Timely diagnosis is also of paramount importance on account of its implications in treatment. A random-effects meta-analysis included in the recent AAN guideline on the management of an unprovoked first seizure in adults shows an absolute risk reduction in seizure recurrence of 35% (95% CI 23%46%) in a comparison of immediate and delayed AED treatment for pooled 2-year data, even though it did not affect the long term prognosis ie. seizure remission rate [13].  The European Multicenter Epilepsy and Single Seizure Study (MESS) by Marson and colleagues, showed that immediate AED therapy increased the time to first seizure (after the initial seizure), second seizure, and first tonic-clonic seizure, as well as considerably reduced the time to attain a 2-year remission of seizures [16, 19].

 

 


Table 1. Studies with measured time between seizure and EEG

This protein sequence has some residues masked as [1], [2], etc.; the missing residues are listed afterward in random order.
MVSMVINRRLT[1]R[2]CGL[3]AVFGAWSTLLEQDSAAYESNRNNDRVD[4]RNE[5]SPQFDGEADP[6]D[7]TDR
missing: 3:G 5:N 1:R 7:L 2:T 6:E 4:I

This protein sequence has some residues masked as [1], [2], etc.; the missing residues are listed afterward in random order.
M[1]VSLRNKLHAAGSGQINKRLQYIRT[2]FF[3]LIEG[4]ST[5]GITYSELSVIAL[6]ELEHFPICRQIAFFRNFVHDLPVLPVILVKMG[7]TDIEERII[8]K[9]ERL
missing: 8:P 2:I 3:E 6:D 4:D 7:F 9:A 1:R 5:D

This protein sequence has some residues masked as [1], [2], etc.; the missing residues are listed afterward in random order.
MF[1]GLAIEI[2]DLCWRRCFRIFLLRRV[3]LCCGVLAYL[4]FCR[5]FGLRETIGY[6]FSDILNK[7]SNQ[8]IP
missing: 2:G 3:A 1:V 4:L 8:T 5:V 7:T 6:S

Study Author

No. of patients/ Nature of Study

Age Range [years]

Seizure criteria

Mean time interval between seizure and EEG/admission to hospital

EEG showing epileptiform discharge

Van Donselaar, Schimsheimer et al. 1992 [21]

157 - Prospective

15-85

Idiopathic first seizure

6.7 days (53% presented within 24 hours)

19/157 (12.1%)

Tardy, Lafond et al. 1995 [22]

247 -Retrospective

15->60

First generalized tonic-clonic seizure

Seizure Less than 24 hours prior to admission

67/209 (32%)

King, Newton et al. 1998 [9]

300 -Prospective

5-83

First Unprovoked Seizure